The Effects of Large-Scale Hog Production on Local Labor Markets
Stacy Sneeringer () and
Tom Hertz ()
Journal of Agricultural and Applied Economics, 2013, vol. 45, issue 01
Although the negative externalities of large-scale hog production have been well studied, econometric estimates of its potentially positive labor markets effects are lacking.We use the geographic shifts in large-scale hog production between 1992 and 2007 to estimate such productionâ€™s effects on local farm and nonfarm labor markets. We find that every additional 1000 head at large-scale facilities in a county generates 0.57 additional large-scale hog operation jobs, 0.04 fewer small-scale hog operation jobs, 0.16 fewer nonhog-related agricultural jobs, and 0.59 additional nonfarm jobs, for a total of 0.96 jobs. Our total estimate is lower than previous ones based on inputâ€“output modeling.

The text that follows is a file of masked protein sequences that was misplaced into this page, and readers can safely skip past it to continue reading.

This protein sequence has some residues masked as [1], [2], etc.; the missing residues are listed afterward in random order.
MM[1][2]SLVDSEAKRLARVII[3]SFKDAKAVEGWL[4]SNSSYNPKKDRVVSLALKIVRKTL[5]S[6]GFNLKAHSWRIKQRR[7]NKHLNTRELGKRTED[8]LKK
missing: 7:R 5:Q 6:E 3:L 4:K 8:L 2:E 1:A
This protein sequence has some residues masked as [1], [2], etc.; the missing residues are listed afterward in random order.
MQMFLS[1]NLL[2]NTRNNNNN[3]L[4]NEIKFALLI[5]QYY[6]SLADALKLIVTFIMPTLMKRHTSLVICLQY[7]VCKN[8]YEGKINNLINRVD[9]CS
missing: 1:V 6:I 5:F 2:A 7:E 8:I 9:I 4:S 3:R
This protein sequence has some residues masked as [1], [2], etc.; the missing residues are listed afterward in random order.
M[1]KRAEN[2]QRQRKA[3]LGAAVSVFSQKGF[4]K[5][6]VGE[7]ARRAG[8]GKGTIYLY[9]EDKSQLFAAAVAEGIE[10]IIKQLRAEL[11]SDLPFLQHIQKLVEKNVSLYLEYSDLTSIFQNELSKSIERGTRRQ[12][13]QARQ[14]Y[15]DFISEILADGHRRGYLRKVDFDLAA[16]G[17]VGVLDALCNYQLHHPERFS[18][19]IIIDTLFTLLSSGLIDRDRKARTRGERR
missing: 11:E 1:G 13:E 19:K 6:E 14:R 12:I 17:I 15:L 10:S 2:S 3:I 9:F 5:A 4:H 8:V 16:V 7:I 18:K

Keywords: employment; income; hogs; Community/Rural/Urban Development; Production Economics; Q5 (search for similar items in EconPapers)
References: Add references at CitEc
Citations View citations in EconPapers (3) Track citations by RSS feed
Downloads: (external link)
Journal Article: The Effects of Large-Scale Hog Production on Local Labor Markets (2013)
This item may be available elsewhere in EconPapers: Search for items with the same title.
Export reference: BibTeX
RIS (EndNote, ProCite, RefMan)
Persistent link: https://EconPapers.repec.org/RePEc:ags:joaaec:143637
Access Statistics for this article
More articles in Journal of Agricultural and Applied Economics from Southern Agricultural Economics Association Contact information at EDIRC.
Bibliographic data for series maintained by AgEcon Search ().